How to pick and apply for an online business course
Roula Khalaf, Editor of the FT, selects her favourite stories in this weekly newsletter.
The pandemic caused an explosion in demand for online business education, but quality control can be lacking in what some academics still call the “Wild West” of higher education. For this reason, they believe picking the right course is essential.
“You get what you pay for,” argues Kirk Werner, vice-president of content at Udacity, the online learning company. The strongest virtual programmes include hands-on learning and projects based on real scenarios, he says. “The goal is to choose a programme that enables you to walk away with real-world experience that can be easily applied in your chosen profession.”
Rebecca Loades, director of MBA programmes at non-profit business school ESMT Berlin, suggests the factors that set the best providers apart include how long they have been in business, how much they have invested in technology, and how strong their learning design team is. “I think institutions underestimate what it takes to develop and deliver a good online course,” she says.
For Jocelyn Tillner, an online MBA candidate at ESMT, the big selling point was the flexibility to study at her own pace alongside a job, and the opportunity to apply the insights immediately at work. “It’s also really valuable that we have a large amount of group work,” she adds.
Another key factor is not having a programme outsourced to a third party, advises Dot Powell, director of teaching and learning enhancement at Warwick Business School. The UK institution developed its online MBA in-house: “This means we can constantly refine and update the content,” Powell explains.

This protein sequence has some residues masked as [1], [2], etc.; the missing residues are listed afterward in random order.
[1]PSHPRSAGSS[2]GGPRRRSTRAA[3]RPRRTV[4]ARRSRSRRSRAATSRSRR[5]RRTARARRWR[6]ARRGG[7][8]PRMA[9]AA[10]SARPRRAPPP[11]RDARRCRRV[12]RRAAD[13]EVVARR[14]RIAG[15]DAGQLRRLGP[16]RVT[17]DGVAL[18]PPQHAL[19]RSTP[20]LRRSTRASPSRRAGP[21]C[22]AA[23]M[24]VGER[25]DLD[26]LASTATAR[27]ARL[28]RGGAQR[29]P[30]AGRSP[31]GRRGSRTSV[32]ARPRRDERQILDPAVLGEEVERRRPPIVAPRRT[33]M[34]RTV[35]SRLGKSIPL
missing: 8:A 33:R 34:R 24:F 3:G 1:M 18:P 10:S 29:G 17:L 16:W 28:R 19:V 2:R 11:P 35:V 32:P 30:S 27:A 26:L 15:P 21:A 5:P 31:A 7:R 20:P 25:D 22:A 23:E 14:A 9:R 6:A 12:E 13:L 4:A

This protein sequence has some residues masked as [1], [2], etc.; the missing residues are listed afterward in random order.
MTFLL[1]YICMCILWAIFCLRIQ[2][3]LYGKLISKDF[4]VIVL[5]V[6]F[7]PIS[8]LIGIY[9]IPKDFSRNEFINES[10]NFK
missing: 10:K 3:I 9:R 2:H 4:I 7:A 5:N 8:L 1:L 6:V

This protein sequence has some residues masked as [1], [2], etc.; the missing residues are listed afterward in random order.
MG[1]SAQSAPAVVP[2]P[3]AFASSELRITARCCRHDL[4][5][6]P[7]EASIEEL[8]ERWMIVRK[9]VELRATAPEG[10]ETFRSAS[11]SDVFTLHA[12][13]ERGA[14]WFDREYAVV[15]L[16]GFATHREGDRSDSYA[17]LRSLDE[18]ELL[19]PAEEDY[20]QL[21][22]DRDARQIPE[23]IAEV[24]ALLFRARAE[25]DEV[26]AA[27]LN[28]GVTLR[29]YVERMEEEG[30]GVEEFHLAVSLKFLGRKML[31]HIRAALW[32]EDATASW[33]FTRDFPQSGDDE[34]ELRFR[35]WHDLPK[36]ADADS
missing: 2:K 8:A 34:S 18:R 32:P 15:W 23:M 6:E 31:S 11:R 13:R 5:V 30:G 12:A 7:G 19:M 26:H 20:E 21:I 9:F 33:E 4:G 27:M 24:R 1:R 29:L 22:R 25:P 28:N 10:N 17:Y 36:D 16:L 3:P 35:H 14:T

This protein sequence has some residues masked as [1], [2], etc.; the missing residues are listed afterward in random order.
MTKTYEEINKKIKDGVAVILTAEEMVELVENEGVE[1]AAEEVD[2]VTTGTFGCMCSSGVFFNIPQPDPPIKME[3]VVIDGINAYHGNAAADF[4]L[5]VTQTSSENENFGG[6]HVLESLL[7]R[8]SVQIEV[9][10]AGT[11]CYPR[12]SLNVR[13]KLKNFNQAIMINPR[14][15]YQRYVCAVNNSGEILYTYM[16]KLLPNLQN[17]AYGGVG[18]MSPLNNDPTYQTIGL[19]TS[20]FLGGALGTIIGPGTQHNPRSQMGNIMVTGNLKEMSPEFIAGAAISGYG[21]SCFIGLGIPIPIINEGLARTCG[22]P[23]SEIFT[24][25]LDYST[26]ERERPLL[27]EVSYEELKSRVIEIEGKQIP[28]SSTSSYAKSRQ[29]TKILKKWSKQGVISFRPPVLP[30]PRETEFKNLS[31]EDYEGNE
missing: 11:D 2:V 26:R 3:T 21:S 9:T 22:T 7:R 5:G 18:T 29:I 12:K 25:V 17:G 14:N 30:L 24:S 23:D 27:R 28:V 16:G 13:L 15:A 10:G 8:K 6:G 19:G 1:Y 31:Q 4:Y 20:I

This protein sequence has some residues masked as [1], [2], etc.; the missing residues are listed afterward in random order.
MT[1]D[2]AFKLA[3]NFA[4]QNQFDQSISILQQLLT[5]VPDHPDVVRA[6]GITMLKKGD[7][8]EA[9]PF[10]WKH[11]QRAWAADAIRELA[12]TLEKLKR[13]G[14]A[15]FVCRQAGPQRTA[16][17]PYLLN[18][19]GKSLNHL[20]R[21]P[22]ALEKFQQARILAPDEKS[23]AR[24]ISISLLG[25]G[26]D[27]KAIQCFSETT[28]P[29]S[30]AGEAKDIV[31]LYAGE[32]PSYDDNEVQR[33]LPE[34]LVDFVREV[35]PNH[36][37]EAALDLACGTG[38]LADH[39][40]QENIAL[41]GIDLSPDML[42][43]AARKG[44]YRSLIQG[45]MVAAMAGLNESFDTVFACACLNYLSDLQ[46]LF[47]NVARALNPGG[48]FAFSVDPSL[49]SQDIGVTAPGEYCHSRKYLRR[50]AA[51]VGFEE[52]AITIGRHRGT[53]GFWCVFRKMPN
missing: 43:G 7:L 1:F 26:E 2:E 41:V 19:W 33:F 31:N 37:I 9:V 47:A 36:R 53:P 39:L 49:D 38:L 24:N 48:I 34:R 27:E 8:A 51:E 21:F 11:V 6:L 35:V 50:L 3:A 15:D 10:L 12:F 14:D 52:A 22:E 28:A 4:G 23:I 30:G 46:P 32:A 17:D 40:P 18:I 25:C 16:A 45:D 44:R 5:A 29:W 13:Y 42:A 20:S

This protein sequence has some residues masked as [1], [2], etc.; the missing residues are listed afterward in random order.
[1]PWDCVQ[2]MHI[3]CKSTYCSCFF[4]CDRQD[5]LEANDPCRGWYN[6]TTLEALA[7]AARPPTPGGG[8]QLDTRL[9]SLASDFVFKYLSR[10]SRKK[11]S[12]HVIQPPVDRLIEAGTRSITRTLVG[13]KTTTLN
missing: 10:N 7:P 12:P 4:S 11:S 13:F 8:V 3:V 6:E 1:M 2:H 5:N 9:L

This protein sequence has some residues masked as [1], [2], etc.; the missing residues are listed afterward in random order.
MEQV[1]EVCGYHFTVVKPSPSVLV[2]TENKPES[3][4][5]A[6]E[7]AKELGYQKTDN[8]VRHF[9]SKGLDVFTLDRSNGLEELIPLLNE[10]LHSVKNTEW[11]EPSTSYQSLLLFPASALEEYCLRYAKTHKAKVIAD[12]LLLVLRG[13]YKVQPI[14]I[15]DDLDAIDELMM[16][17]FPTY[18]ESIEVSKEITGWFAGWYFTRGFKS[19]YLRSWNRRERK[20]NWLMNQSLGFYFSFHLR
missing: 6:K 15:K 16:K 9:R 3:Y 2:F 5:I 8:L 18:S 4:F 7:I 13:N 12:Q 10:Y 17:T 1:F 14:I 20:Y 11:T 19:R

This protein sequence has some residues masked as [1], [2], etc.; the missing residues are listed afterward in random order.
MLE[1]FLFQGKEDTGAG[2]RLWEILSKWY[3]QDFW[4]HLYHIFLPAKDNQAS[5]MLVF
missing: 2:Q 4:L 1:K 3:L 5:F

She also singles out high-quality teachers as a crucial ingredient. “The important thing is that, beyond the bells and whistles, there is a solid academic grounding to the curriculum,” Powell stresses.
With some companies still wary of online education, employment outcomes are an especially important factor to consider when choosing a course. Researching this may take some digging, though.
“Beyond the marketing materials, [reading] the chatter about [a particular] programme on the web and speaking to students who have been through the course, are both critical sources of intelligence,” says Marni Baker Stein, chief content officer at online learning platform Coursera.
Once a course is chosen, applying can be daunting, especially for those who have spent many years in employment. One key to securing admission is self-reflection, says Baker Stein. “A lot of people say they want an MBA and don’t think about why,” she notes. “So, really understanding your aims, and making sure this degree is aligned with you, is the most important question to ask yourself.”
ESMT’s Loades adds that authenticity is also essential. “Don’t tell us what you think we want to hear, give us a little bit of your personality, let yourself shine through.”